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Inspection carried out on 2 August 2017

During a routine inspection

Fairways is a residential home registered to provide accommodation, care and support for up to eight adults with a learning disability, autistic spectrum conditions and associated complex needs. There were eight people living in the service when we carried out an unannounced inspection on 1 August 2017.

A registered manager was in post. A registered manager is a person who has registered with the Care Quality Commission to manage the service. Like registered providers, they are ‘registered persons.’ Registered persons have legal responsibility for meeting the requirements in the Health and Social Care Act 2008 and associated Regulations about how the service is run.

At our last inspection of 29 July 2015 we rated the service as overall requires improvement. We found there were breaches of the Health and Social Care Act 2008 (Regulated Activities) Regulations 2014. Improvements were needed regarding safe systems when recruiting staff, meeting people’s nutritional and hydration needs and supporting people with activities appropriate to their needs. The provider submitted an action plan to us about the measures they were taking to address the concerns found at the last inspection.

At this inspection we found that the previous shortfalls in recruitment had been addressed. Appropriate checks on staff were carried out with sufficient numbers employed who had the knowledge and skills to meet people’s needs. Retention of staff was good and supported continuity of care.

Progress had been made to ensure there were sufficient systems to ensure that people’s nutritional and hydration needs were assessed and actions in place to mitigate risk to people identified as at risk of malnutrition.

Improvements had been made and were ongoing to protect people from the risks of social isolation and loneliness. People were encouraged to maintain relationships that mattered to them such as family, community and other social links. They were supported to pursue their hobbies, to participate in activities of their choice and to develop daily living skills.

The atmosphere in the service was friendly and welcoming. People received care and support that was personalised to them and met their individual needs and wishes. Staff respected people’s privacy and dignity and interacted with them in a caring, compassionate and professional manner. They were knowledgeable about people’s choices, views and preferences.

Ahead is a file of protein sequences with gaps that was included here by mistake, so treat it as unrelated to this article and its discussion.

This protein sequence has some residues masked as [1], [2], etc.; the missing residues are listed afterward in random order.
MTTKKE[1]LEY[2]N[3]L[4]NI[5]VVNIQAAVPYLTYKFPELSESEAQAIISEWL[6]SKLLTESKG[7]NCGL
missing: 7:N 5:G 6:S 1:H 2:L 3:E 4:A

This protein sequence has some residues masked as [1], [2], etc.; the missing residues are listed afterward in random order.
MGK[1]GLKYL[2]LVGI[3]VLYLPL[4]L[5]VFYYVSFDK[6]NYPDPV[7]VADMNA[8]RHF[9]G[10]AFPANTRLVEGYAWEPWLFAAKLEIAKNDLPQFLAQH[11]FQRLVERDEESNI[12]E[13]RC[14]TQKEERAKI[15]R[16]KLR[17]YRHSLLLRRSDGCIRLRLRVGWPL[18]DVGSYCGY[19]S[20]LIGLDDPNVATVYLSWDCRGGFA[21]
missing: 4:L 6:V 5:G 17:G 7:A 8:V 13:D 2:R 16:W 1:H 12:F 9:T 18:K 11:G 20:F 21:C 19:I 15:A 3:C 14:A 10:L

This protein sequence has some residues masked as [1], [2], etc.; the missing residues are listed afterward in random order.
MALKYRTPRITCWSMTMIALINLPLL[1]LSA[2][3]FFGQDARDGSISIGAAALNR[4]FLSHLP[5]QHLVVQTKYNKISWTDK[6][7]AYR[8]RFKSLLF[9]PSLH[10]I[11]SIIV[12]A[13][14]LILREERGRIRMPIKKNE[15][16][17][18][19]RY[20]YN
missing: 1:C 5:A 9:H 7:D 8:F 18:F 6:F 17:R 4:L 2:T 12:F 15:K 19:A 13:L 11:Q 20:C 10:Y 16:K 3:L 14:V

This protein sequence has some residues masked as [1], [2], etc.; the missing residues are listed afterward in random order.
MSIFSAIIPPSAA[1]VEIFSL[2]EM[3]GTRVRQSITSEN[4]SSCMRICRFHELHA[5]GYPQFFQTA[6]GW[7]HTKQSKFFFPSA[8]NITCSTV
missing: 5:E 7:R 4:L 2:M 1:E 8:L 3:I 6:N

People were safe and staff knew what actions to take to protect them from abuse. The provider had processes in place to identify and manage risk. Regular assessments had been carried out and care records were in place which reflected individual needs and wishes.

Appropriate arrangements were in place to ensure people’s medicines were obtained, stored and administered safely. People were supported to attend appointments with relevant professionals to maintain their health and well-being. Where people required assistance with their dietary needs there were systems in place to provide this support safely.

We found that people were supported to have maximum choice and control of their lives and staff supported them in the least restrictive way possible; the policies and systems in the service supported this practice.

People and or their representatives, where appropriate, were involved in making decisions about their care and support arrangements. As a result people received care and support which was planned and delivered to meet their specific needs. Staff listened to people and acted on what they said.

There was a complaints procedure in place and people knew how to voice their concerns if they were unhappy with the care they received. People’s feedback was valued and acted on. There was visible leadership within the service and a clear management structure.

Effective systems and procedures had been implemented to monitor and improve the quality and safety of the service provided. Identified shortfalls were addressed promptly w